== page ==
All-CSS Flyout Nav

These two navs have identical HTML, other than classes for the brown arrows, and they are driven entirely via CSS rules. Scripting is not required, other than to make IE/win obey :hover when applied to non-links. The navs are floated opposite, sometimes touching the clearing element below.

Cleared element
Return to PIE

The elements above are floated and cleared in a way designed to expose any IE float bugs that could occur, but they are all suppressed in this method. However, if the nav is at the bottom of the screen content, IE6 does not enjoy having the flyouts go below the bottom of the body element and will let the flyouts vanish when those low flyouts are hovered below the flowed content. A large bottom padding on the body element would satisfy IE in that rare case.

IE/Mac does not support this method, but it has been hack-fed a set of dumbed down rules to make the nav fully expand for accessibility. Additionally, there is a <noscript> block that holds similar code for IE/Win when Javascript is disabled, and the <noscript> block is inside a Conditional Comment, along with the MS proprietary Jscript behavior call that makes it all work.

The Jscript is the work of Peter Nederlof, and fine work it is, too. This script not only makes IE support all hovering, but all :active events as well. Try clicking on the H1 element in IE/win for a shocker!

Suckerfish Alternative

A simpler script method for handling IE6 does exist, the Suckerfish script. Basically the script watches the links to be hovered, and when the mouseover event is triggered on a link it gets a class name applied, but only during the mouseover event. Then you write duplicate selectors for the hover rules, but referencing the JS-applied class name. The resulting IE6 faux-hovering is effective and doesn't need a specical served mime type (simple JS file), but at the cost of having to modify the CSS hover rules just a bit.

In this page we've added a small JS file from Son of Suckerfish to enhance keyboard focussing.

Important point about the .htc file

When Service Pack 2 is installed on Windows, the proprietary .htc file will only work in IE6 when correctly served with the mime type text/x-component. Mime types are defined by the server administrator, so if your server is incorrectly set, IE6 will fail to show the popups. That's just the way it is, folks. Hmmm, that Suckerfish is looking better and better...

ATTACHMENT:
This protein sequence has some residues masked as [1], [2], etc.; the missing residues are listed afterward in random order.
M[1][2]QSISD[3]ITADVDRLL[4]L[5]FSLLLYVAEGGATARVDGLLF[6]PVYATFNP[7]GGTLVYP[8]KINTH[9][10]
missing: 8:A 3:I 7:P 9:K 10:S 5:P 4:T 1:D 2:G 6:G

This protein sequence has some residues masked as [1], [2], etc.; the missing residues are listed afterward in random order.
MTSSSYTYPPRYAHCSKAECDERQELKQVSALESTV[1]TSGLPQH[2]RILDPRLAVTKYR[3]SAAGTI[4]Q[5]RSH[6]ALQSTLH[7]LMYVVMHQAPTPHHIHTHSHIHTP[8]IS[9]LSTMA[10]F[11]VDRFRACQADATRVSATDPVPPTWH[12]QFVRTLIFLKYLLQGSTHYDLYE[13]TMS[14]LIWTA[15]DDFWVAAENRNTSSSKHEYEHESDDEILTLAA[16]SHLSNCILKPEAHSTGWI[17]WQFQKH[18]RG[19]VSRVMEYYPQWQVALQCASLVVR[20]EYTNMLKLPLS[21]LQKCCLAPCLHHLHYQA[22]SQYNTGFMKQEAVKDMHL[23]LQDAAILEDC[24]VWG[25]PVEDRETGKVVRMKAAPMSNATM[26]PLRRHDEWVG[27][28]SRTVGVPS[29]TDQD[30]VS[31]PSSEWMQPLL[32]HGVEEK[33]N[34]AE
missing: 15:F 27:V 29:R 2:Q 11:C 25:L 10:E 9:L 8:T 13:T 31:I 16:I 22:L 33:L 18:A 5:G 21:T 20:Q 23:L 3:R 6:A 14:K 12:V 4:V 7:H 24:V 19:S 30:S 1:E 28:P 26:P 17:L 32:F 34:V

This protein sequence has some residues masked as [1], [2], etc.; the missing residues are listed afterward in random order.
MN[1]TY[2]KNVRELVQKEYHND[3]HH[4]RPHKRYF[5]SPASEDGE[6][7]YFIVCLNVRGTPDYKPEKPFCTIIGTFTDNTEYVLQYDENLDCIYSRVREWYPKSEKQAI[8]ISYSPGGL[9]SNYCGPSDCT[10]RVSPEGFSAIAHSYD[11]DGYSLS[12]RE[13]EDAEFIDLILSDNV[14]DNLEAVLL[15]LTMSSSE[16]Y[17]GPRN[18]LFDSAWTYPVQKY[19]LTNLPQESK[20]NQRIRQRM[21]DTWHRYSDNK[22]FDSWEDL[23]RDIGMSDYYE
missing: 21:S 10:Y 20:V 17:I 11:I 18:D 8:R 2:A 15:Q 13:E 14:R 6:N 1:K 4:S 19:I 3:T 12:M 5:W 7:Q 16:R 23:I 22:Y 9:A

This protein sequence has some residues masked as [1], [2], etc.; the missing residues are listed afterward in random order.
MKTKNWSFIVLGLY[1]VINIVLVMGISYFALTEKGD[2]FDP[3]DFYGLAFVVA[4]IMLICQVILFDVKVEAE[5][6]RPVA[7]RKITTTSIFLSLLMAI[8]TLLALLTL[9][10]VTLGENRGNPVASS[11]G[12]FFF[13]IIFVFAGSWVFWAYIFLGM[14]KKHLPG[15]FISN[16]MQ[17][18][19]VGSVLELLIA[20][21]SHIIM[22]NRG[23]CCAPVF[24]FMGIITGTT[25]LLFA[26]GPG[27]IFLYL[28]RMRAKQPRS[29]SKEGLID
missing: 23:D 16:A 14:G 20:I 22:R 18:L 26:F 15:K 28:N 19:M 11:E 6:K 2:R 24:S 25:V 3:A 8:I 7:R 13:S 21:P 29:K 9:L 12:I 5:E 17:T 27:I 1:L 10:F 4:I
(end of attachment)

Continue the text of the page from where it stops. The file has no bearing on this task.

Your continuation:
Update (Feb 26, 2005): It now appears that setting IE6's image cache away from "Automatically" is the cause of both the arrow calls (known effect) and also the border bleed-thru effect. It appears that the BG images themselves have something to do with the border bug, so avoiding the arrows or rearranging the CSS might prevent this border bug. However, very few users ever mess with the cache settings, and a server-side fix exists here.

Update (Feb 27, 2005): The method has been enhanced by the addition of divs into the nested list structure. The divs provide hoverable padding areas around the flyouts, which are more forgiving of shaky-handed users who may stray off the flyouts. The flyout functioning is exactly the same, and the divs are semantically null so they do not alter the list structure for screen readers and search engines.

Structural classes have been eliminated, but reverse z-indexing is required and cannot be applied via the stylesheet without the use of sibling selectors, which IE/Win does not support. However, if the arrows are omitted and a database can apply descending z-index styling to the list items as they are outputted, then a dynamically generated navigation could be achieved with this method.

Currently the demo is set to a pixel width, but we plan to try it out with an EM width and are very confident it will work just as well that way. At least we hope so...

Update (April 6, 2005):This method has been demoed as a combo dropdown and flyout "flat" menu. Go to the Deluxe CSS Dropdowns and Flyouts page, to get a load of what CSS can really do.

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Last updated: July 2, 2008
Created February 25, 2005